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The Autonomous Offshore Fish Farming Vessel from EVN makes offshore fish farming a viable, sustainable alternative to coastal or land-based aquaculture.
Globally, the growth of coastal fish farming is limited by a number of challenges. These include discharge of antibiotics, harmful algae blooms, build-up of waste feed and faeces on the seabed, fish escapes, sea lice and transmission of disease between farmed and wild fish.
As smaller fish need to be shielded from strong ocean currents to survive, most fish farms are located near land – occupying valuable coastal areas otherwise suited for outdoor recreation and other activities.
Environmental Vision Norway (EVN) has developed the Autonomous Offshore Fish Farming Vessel, making offshore fish farming a viable alternative to coastal or land-based fish farming.
The vessel’s fish pens are equipped with uniquely constructed autonomous current deflectors that shield smaller fish from potentially deadly ocean currents, at the same time allowing bigger fish to swim deeper as they grow stronger.
By moving fish farming operations into open waters, production becomes more sustainable as stronger currents and deeper waters wash away and dilute discharged nutrients and faeces. These, like phosphorus, can then be assimilated back into the aquatic ecosystem.
The currents also significantly reduce the risk of algae bloom and contaminants associated with coastal aquaculture.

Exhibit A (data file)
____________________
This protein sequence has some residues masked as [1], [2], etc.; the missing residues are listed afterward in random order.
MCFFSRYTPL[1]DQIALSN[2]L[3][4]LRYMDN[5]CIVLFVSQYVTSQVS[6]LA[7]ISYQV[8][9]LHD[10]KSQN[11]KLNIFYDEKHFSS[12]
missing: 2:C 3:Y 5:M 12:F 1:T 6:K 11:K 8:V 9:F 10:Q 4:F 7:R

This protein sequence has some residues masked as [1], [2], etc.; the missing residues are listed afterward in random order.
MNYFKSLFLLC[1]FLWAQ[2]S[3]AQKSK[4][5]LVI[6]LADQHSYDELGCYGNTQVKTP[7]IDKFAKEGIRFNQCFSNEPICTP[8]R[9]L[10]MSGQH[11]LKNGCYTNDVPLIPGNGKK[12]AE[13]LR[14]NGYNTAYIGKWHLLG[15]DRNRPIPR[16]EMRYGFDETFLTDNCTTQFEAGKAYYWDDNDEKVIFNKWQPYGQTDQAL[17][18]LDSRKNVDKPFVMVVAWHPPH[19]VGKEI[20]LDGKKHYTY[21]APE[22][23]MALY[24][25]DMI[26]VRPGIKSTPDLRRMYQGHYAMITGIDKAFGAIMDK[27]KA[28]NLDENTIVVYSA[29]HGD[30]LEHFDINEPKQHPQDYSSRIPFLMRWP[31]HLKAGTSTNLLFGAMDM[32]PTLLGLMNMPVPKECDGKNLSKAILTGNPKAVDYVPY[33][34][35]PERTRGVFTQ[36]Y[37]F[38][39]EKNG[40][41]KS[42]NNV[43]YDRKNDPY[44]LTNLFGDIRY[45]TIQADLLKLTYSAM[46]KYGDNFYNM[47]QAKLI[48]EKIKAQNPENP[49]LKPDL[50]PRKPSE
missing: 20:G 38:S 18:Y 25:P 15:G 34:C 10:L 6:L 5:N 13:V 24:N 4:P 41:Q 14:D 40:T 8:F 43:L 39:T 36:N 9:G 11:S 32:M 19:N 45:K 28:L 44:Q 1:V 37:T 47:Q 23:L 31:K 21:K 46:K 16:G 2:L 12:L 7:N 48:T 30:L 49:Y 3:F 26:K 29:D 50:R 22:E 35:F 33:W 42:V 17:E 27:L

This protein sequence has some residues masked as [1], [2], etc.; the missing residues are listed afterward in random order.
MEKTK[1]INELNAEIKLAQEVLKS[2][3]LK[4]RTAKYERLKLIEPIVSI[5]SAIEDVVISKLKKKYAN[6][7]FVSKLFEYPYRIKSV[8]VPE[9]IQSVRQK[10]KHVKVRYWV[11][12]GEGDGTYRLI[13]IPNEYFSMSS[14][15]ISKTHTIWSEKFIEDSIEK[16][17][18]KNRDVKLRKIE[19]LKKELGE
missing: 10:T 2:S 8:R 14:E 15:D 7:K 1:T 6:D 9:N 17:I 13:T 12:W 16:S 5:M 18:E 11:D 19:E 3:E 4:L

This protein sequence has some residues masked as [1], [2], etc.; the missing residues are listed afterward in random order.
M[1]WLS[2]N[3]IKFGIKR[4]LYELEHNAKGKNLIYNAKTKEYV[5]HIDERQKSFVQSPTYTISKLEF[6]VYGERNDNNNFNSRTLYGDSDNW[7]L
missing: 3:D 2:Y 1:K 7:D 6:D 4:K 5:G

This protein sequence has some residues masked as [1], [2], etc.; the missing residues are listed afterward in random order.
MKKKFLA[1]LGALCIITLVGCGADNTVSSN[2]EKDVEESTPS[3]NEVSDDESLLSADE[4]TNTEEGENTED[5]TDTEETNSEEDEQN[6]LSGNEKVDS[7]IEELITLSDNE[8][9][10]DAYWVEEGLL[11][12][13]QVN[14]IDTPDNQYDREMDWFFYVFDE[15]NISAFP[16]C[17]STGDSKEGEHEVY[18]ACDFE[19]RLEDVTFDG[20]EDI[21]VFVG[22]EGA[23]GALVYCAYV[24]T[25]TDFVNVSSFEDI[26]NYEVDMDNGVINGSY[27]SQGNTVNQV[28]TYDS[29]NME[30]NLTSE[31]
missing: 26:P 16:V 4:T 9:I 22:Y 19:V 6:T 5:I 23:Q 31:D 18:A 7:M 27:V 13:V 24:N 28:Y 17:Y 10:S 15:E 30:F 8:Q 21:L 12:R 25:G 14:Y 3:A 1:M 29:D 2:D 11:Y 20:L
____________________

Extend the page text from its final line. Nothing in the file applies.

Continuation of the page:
The Autonomous Offshore Fish Farming Vessel is designed for Norwegian waters, and can be anchored in unsheltered areas where fish grow faster due to naturally well-aerated water.
Furthermore, the structure of the vessel allows it to maintain full functionality in rapidly changing conditions, withstanding high waves and extreme weather with ease. This makes it suitable for use in most locations around the world, where the vessel can be customised for local weather conditions. A vessel at anchor is also easy to move from site to site.
Today, 17 per cent of the protein consumed worldwide comes from the ocean, a figure expected to rise to 40 per cent by 2050. Norwegian authorities estimate a five-fold increase in aquaculture by 2050 – while at the same time signalling stricter regulations on coastal fish farming due to environmental concerns.
By moving operations offshore, aquaculture companies can not only comply with stricter regulations, but also obtain more space – making it possible to achieve higher production in a sustainable manner. Annual production using the Autonomous Offshore Fish Farming Vessel as the fish farming facility is estimated at 8 000–10 000 metric tons.
The main markets for the vessel are Canada, Chile, Norway and Scotland.
Vessel for offshore fish farming
Autonomous current deflectors shield smaller fish
Ocean currents lead nutrients back into the ecosystem